The next questions then are, when and how did the term “flying saucer” start being used? As I have explained in a recent article (and based on the research of journalist and folklorist David Clarke), in June 1947, a private pilot by the name of Kenneth Arnold was flying over Washington state in the U.S. when, as he recounted, he saw what looked like nine odd-shaped aircraft flying in formation at around 10,000 feet. Arnold described them as “flat like a pie pan and somewhat bat-shaped” (artistic renditions he later endorsed look very similar to the Horten brothers’ aircraft). Interviewed by the press soon afterward, he explained that the objects “flew like a saucer would if you skipped it across water.” Though never uttering the phrase “flying saucers,” newspapers throughout the world rapidly adopted the term, and a Gallup poll published a few weeks after Arnold’s encounter revealed that nine out of ten Americans were already familiar with the term. Within months, then, the expressions “flying saucer” and “flying disk” had become not only ubiquitous, but synonymous with sightings of unusual aircraft.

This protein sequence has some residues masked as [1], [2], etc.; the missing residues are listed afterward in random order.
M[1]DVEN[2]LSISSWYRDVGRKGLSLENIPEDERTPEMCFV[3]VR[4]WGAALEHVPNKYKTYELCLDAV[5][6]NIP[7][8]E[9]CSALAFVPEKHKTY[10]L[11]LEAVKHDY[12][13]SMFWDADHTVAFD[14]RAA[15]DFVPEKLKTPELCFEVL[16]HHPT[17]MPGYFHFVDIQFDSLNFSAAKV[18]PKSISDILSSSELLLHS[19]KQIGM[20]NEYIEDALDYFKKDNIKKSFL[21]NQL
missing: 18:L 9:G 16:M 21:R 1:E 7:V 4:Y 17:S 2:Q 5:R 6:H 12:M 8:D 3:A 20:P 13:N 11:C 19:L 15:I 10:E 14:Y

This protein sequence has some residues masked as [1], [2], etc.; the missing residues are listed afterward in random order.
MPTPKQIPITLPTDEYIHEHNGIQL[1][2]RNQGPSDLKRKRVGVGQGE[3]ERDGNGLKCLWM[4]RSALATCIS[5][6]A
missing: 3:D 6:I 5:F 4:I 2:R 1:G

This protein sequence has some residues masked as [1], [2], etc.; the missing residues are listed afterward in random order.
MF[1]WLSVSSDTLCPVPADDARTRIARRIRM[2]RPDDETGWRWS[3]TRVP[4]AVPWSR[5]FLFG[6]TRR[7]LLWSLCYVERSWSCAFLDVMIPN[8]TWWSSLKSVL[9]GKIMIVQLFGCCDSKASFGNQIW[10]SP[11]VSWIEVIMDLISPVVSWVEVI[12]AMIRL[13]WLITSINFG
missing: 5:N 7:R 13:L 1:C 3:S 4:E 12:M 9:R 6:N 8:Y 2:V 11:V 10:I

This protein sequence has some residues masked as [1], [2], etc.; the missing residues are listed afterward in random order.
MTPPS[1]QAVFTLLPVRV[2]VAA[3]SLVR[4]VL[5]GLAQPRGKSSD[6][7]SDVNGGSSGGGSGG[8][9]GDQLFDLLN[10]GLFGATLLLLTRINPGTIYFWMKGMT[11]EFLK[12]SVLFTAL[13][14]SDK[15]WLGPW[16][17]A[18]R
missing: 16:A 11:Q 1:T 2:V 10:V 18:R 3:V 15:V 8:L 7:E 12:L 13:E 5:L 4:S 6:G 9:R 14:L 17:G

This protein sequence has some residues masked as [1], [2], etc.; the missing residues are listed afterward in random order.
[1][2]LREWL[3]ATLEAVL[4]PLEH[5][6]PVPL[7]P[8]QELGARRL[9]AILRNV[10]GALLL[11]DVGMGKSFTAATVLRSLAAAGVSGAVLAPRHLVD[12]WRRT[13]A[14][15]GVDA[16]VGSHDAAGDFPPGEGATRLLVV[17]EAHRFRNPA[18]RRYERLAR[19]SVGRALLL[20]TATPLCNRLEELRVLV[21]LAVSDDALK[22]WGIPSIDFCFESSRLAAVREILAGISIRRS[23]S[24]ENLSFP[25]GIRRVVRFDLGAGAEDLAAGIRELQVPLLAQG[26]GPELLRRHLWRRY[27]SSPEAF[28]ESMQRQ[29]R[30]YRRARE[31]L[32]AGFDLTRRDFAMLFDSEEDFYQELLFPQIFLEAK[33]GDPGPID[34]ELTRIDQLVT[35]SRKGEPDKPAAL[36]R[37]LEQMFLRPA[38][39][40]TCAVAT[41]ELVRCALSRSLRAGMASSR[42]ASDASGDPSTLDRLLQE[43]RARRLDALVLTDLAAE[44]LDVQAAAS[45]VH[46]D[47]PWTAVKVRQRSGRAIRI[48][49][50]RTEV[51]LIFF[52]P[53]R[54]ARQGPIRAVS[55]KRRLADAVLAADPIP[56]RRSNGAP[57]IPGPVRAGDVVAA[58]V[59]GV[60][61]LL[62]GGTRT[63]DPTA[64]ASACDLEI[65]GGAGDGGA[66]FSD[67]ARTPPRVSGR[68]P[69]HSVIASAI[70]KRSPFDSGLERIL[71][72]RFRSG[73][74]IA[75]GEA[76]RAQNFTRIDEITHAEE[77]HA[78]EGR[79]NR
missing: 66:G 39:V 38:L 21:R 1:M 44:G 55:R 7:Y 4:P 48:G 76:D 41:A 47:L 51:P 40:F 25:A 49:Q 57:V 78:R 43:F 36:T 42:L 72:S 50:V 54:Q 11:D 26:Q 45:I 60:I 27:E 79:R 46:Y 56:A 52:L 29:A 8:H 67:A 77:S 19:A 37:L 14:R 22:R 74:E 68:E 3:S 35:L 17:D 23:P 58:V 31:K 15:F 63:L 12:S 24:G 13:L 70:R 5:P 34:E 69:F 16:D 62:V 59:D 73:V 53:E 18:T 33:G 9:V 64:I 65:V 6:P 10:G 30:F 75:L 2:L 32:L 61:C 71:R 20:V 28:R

Kenneth Arnold with a artist's rendition of what he saw. From: http://thepandorasociety.com/june-24th-1947-flying-saucers-over-washington/

Kenneth Arnold with an artist’s rendition of what he saw. From: http://thepandorasociety.com/june-24th-1947-flying-saucers-over-washington/

So the moniker “flying saucer” was the invention of journalists – albeit based on the description of a witness – and circulated rapidly within the media as as economical term that neatly fit the limits of a headline banner. This does not mean, of course, that witnesses have in fact not seen disk-like objects in the skies. It does mean, however, that widespread exposure of the world public to the repeated use of the term and image of “flying saucers” provided what sociologists refer to as a “frame” for everyone after Kenneth Arnold. According to sociologists (1) frames serve three major functions:
• they put brackets around phenomena, making them less messy, less open to a multitude of interpretations
• they tie together various elements of experiences into a more unified and coherent story than would otherwise be the case
• and thus, they rearrange and transform the ways in which objects or experiences are understood in relation to individuals.
“Flying saucer” therefore was not just simply a convenient term without any wider social significance. It also carried with it a number of other associations – for example, UFOs = an uncanny experience, must be the product of advanced technology, raise the possibility of alien visitation. And so it’s not just that a term was circulating in the press and in personal conversations, but that a set of emotions, ideas, and stories were also being encouraged along the way.

Notes

1. Snow, David A. “Frame.” Blackwell Encyclopedia of Sociology. Ritzer, George (ed). Blackwell Publishing, 2007. Blackwell Reference Online. 23 August 2015 http://www.blackwellreference.com/subscriber/tocnode.html?id=g9781405124331_chunk_g978140512433112_ss1-64